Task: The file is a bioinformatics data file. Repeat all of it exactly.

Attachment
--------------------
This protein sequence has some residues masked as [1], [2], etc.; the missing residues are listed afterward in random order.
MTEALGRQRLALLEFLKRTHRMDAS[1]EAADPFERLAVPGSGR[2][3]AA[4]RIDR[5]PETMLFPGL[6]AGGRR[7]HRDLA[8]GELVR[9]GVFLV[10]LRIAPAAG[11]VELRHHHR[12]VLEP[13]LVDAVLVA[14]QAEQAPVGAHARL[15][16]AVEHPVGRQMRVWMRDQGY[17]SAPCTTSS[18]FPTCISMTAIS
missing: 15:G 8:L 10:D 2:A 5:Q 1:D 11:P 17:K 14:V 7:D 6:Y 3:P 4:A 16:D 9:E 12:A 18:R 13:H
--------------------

This protein sequence has some residues masked as [1], [2], etc.; the missing residues are listed afterward in random order.
MTEALGRQRLALLEFLKRTHRMDAS[1]EAADPFERLAVPGSGR[2][3]AA[4]RIDR[5]PETMLFPGL[6]AGGRR[7]HRDLA[8]GELVR[9]GVFLV[10]LRIAPAAG[11]VELRHHHR[12]VLEP[13]LVDAVLVA[14]QAEQAPVGAHARL[15][16]AVEHPVGRQMRVWMRDQGY[17]SAPCTTSS[18]FPTCISMTAIS
missing: 15:G 8:L 10:D 2:A 5:Q 1:D 11:P 17:K 14:V 7:D 6:Y 3:P 4:A 16:D 9:E 12:A 18:R 13:H